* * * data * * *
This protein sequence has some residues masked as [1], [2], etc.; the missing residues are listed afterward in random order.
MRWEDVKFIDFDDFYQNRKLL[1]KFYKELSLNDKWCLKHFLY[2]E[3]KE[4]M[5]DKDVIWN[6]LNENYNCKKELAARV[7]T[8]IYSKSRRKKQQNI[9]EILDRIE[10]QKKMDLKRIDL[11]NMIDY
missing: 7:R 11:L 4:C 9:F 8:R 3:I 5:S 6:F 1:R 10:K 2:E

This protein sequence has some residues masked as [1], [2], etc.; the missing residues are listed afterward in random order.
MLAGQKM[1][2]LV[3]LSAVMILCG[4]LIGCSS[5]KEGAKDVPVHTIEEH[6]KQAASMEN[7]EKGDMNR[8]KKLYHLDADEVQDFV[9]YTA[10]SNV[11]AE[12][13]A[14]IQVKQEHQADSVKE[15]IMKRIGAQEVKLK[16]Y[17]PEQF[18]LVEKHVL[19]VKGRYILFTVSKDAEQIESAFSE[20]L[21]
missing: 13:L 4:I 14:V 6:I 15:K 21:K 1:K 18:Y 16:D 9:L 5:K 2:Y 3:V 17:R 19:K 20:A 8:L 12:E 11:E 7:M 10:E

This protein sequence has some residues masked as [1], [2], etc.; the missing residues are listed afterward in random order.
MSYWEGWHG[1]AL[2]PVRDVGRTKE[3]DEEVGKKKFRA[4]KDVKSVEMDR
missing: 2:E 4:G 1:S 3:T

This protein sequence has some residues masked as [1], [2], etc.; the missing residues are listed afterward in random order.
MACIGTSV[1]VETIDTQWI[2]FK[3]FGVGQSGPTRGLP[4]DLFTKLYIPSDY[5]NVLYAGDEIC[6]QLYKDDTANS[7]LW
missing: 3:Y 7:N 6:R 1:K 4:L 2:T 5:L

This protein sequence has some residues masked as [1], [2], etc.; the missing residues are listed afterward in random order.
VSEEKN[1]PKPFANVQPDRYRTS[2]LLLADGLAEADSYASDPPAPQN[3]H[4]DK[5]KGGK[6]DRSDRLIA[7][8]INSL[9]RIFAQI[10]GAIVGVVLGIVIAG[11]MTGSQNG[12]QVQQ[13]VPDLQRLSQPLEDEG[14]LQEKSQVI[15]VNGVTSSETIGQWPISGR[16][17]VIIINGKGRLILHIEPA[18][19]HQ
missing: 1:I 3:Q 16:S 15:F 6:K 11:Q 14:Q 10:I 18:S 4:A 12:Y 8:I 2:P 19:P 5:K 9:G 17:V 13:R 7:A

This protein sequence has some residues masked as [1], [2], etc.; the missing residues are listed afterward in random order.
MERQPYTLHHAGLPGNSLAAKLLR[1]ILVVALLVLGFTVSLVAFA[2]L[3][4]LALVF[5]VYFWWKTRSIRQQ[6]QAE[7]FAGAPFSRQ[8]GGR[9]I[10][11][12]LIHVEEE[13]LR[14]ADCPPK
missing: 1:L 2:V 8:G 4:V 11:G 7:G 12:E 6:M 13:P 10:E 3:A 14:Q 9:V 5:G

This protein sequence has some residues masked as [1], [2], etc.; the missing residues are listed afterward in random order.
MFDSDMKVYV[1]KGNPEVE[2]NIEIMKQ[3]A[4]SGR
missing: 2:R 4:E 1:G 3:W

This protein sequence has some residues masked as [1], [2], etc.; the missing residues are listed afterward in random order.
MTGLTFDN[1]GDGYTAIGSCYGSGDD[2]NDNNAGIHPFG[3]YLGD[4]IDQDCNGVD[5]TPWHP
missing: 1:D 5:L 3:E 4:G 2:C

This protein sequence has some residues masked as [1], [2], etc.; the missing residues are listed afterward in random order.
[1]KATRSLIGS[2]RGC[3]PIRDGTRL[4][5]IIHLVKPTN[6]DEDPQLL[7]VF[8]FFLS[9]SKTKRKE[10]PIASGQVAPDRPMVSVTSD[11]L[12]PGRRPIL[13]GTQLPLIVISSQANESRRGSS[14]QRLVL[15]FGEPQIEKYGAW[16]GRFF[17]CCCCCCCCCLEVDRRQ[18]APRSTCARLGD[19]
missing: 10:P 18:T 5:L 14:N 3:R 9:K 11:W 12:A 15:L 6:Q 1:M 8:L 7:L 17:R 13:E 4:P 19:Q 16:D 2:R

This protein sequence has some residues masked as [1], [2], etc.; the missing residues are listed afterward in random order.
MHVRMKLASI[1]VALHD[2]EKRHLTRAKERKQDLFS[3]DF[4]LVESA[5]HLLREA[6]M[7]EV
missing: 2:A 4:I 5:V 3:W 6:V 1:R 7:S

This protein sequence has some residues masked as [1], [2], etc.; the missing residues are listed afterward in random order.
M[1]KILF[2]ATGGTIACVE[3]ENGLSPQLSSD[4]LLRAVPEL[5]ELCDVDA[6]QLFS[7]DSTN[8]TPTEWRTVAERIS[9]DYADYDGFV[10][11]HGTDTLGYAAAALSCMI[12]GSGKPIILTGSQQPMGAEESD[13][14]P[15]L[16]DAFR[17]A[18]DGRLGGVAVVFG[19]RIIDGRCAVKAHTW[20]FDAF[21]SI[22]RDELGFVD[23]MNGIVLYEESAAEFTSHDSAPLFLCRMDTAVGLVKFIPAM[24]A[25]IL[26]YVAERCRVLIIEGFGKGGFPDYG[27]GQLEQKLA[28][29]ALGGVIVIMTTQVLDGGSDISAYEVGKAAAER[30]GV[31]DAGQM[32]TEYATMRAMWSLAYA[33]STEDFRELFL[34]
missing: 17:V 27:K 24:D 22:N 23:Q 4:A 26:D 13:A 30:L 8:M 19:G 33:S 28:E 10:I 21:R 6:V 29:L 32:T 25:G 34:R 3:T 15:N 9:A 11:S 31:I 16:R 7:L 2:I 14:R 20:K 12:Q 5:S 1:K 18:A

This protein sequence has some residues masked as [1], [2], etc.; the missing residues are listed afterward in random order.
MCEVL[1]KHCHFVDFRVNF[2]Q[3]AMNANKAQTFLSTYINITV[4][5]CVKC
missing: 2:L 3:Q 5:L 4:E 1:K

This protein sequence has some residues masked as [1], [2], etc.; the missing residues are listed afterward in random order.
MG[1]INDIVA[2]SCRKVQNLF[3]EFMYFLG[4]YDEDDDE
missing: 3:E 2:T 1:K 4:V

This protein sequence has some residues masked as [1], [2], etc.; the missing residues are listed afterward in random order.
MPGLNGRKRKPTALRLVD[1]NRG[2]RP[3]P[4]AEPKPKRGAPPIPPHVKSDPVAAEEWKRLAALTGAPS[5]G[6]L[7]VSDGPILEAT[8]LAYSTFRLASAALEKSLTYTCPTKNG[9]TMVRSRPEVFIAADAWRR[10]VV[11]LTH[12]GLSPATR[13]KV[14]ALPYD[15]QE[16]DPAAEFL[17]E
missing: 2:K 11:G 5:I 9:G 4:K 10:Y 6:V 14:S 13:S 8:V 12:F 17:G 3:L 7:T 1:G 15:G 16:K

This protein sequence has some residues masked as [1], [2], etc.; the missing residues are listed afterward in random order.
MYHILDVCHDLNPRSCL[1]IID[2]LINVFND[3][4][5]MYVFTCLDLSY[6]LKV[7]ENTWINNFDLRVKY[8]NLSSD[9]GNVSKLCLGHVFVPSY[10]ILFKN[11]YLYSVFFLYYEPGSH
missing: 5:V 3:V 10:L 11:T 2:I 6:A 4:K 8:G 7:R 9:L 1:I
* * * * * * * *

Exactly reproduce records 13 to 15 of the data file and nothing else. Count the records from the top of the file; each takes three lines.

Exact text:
This protein sequence has some residues masked as [1], [2], etc.; the missing residues are listed afterward in random order.
MG[1]INDIVA[2]SCRKVQNLF[3]EFMYFLG[4]YDEDDDE
missing: 3:E 2:T 1:K 4:V

This protein sequence has some residues masked as [1], [2], etc.; the missing residues are listed afterward in random order.
MPGLNGRKRKPTALRLVD[1]NRG[2]RP[3]P[4]AEPKPKRGAPPIPPHVKSDPVAAEEWKRLAALTGAPS[5]G[6]L[7]VSDGPILEAT[8]LAYSTFRLASAALEKSLTYTCPTKNG[9]TMVRSRPEVFIAADAWRR[10]VV[11]LTH[12]GLSPATR[13]KV[14]ALPYD[15]QE[16]DPAAEFL[17]E
missing: 2:K 11:G 5:I 9:G 4:K 10:Y 6:V 14:S 13:S 8:V 12:F 17:G 3:L 7:T 1:G 15:G 16:K

This protein sequence has some residues masked as [1], [2], etc.; the missing residues are listed afterward in random order.
MYHILDVCHDLNPRSCL[1]IID[2]LINVFND[3][4][5]MYVFTCLDLSY[6]LKV[7]ENTWINNFDLRVKY[8]NLSSD[9]GNVSKLCLGHVFVPSY[10]ILFKN[11]YLYSVFFLYYEPGSH
missing: 5:V 3:V 10:L 11:T 2:I 6:A 4:K 8:G 7:R 9:L 1:I